"The Last Lecture" by Randy Pausch
"The brick walls and there for a reason." - Randy Pausch, The Last Lecture
The Last Lecture is a non-fiction biography written by Randy Pausch, a professor at Carnegie Mellon, and Jeffery Zaslow, a journalist for the Wall Street Journal. (Online it says this book is a self-help book, but I would consider it a biography as well.)
Randy Pausch had a problem to solve. He had about six months of good health left before cancer killed him. His task was to teach his three young children everything he learned in life. The Last Lecture was the solution. Pausch was able to put into writing his childhood dreams, how he accomplished them, and what lessons he learned along the way.
The organization of this book was perfect. There were smooth transitions from one childhood dream to the next. Pausch's stories were captivating and unique, as I would have never guessed that he would archive some of his goals.
The writing style was simple yet elegant. All of the chapters were straightforward, but they challenged the reader to find the deeper meaning.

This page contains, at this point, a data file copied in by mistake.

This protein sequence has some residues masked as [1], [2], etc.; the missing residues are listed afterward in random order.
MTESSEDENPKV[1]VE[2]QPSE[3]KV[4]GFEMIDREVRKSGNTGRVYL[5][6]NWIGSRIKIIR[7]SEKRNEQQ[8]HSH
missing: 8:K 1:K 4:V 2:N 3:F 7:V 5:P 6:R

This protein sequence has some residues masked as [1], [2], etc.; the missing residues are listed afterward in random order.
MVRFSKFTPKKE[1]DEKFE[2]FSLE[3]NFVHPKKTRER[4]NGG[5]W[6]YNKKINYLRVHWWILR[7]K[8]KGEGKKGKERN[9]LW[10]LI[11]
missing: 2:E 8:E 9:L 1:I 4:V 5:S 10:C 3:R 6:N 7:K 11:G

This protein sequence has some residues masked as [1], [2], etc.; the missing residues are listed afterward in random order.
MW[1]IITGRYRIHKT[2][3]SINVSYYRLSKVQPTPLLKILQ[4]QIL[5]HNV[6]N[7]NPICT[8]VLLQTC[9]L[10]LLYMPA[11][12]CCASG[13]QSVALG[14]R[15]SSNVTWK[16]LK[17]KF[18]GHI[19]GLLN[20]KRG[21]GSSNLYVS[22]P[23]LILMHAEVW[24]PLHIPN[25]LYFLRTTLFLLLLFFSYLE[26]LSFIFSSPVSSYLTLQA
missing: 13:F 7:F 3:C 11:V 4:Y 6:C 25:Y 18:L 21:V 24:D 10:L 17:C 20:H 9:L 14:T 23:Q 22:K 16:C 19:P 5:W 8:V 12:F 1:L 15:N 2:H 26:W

My favorite part of the book was the life lessons. I read most of it through tears because I knew the lessons weren't for me, but for the author's children. The transparency of his personal life felt like I was reading something forbidden. This book is available for anyone to read, but I felt privileged to learn about his life, family, friends, career, dreams, failure, and illness.
Simply, I did not have a least favorite part. I loved every chapter, sentence, and word that the author wrote.
Overall, The Last Lecture is in my top 10 favorite books of all time. I couldn't find a flaw if I tired. Due to the flawless writing style, perfect organization, and clear message, I award The Last Lecture 5 out of 5 stars. I recommend this book to anyone and everyone, as I believe that everyone should try to read this book at some point in their lives.
Here is the link to the video of his last lecture: